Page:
insight magazine

Sustainability Reporting Is Gaining Corporate Traction

Accounting and finance professionals need to know two main factors seem to be driving the rise in sustainability reporting. By Thomas L. Zeller, Ph.D., CPA, David R. Faust, and Rachel D. Phan | Fall 2018


Environmental, social, and governance (ESG) are the buzzwords accounting and finance pros need to know as calls for greater corporate social responsibility and corresponding sustainability reporting put new demands on companies seeking success in our increasingly socially conscious society.

Consumers, investors, suppliers, and business partners alike are demanding both private and public companies participate in and report on relevant sustainability and social efforts. Two main factors seem to be driving the rise in sustainability reporting.

First, stakeholders, owners, and employees — either willingly or due to generational changes and social pressures — want to participate in sustainability efforts. Companies engaged then typically measure and report on their ESG sustainability practices, which helps to bolster corporate consciences and profits while simultaneously building a better business model.

Second, several business risks and opportunities fall outside the lens of traditional financial reporting that impact a company’s value. Studies show only 20 to 40 percent of a company’s value is tied to tangible assets, meaning financial statements generally fail to capture and measure ESG-related risks and opportunities — think risks associated with scarce resources (like clean water or rare earth materials), geopolitical issues, and labor shortages. Opportunities associated with labor practices, leadership styles, and technology also escape the traditional financial reporting lens. These risks can become dire, and opportunities may be forgone, without the proper reporting framework to identify and measure them. Additionally, companies that do not report beyond their traditional financials will miss out on appealing to a growing class of socially responsible investors and consumers.

Although the need for sustainability reporting is growing, business knowledge and understanding of it remains limited. “Too few managers are familiar with fulfilling financial and social goals simultaneously and there are few templates for developing organizational processes and systems to help them do so. Internally, organizations often struggle to allocate resources toward these different goals and to deal with the trade-offs that they face,” writes Julie Battilana, Joseph C. Wilson Professor of Business Administration at Harvard Business School and Alan L. Gleitsman Professor of Social Innovation at Harvard Kennedy School, for HBSWorking Knowledge.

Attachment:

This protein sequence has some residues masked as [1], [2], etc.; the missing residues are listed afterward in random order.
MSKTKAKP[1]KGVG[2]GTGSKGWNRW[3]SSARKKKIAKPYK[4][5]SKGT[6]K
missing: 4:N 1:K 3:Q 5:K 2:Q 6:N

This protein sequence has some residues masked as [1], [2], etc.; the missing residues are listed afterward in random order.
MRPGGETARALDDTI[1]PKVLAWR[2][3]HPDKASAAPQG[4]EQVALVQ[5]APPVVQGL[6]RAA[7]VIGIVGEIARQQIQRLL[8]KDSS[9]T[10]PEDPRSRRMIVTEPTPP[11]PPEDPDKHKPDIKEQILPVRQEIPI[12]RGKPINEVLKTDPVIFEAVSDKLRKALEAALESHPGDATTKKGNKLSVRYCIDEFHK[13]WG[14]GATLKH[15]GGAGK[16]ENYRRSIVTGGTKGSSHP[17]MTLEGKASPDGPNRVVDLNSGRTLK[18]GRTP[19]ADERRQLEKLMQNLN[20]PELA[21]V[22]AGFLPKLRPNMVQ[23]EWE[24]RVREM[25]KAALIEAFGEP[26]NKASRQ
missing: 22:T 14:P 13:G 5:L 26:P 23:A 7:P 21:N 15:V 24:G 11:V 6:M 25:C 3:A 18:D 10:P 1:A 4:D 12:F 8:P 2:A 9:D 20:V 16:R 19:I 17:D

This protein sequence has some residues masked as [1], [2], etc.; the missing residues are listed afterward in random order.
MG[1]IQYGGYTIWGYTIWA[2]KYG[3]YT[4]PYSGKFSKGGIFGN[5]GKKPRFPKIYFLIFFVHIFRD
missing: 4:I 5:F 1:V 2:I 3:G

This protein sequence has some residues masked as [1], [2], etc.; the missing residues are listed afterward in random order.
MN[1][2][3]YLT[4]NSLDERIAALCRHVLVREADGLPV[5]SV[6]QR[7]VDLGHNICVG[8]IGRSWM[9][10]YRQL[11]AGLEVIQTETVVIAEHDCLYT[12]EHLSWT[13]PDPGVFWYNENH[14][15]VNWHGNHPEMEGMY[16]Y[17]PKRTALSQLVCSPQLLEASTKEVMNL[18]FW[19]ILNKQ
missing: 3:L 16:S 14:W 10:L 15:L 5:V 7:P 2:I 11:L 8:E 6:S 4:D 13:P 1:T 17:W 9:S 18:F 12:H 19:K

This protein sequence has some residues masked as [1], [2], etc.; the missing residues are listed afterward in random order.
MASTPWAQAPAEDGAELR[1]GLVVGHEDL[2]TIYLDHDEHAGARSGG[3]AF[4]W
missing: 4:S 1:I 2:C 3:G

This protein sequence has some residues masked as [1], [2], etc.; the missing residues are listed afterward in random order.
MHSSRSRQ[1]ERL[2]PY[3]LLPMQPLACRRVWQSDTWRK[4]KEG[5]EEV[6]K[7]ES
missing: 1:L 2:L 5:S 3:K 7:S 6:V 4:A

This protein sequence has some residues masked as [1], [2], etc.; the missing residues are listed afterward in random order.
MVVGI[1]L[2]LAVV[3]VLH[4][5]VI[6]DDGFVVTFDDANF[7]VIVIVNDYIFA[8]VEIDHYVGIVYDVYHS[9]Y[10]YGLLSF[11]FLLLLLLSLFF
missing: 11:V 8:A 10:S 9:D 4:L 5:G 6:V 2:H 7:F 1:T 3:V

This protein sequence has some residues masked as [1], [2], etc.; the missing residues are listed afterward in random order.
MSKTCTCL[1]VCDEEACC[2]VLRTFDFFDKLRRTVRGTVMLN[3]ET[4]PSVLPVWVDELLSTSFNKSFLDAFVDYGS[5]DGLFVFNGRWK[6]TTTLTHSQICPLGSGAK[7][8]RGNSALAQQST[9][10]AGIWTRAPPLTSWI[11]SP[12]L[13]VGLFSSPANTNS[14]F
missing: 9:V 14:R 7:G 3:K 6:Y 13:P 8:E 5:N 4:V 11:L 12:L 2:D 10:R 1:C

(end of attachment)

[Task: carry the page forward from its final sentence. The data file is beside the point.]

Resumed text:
The pressing question now is how will your company, and how will you, prepare to answer the call when your stakeholders, customers, or clients ask about sustainability measures and reporting? The independent Sustainability Accounting StandardsBoard (SASB) might have your answer.

The SASB aims to guide public corporations in disclosing financially material information regarding ESG issues to investors and the broader public. The SASB’s current reporting standards cover 11 sectors for 79 industries. Each industry has unique sustainability topics and related accounting metrics defined by five sustainability dimensions: Environment, Social Capital, Human Capital, Business Model and Innovation, and Leadership and Governance. The SASB offers two resources to uncover the material topics and measures pertinent to a business’s sustainability efforts — a downloadable standard for each respective industry and an interactive SASB Materiality Map that identifies the relevant topics and accounting metrics for each dimension of the framework for a respective industry. All you need to do is match your business — or your client’s — to one of the sectors and industries.

All in all, the collective trend towards sustainability is clear. Investors and consumers value companies that express interest and action in managing their social and environmental impacts. There’s no question that sustainability accounting is soon to become a best-practice.

Fortunately, there’s no need to recreate the wheel when it comes to sustainability reporting; the SASB has done the heavy lifting. Accounting and finance professionals now just need to do their part by educating themselves and those they serve about how and why sustainability reporting matters.

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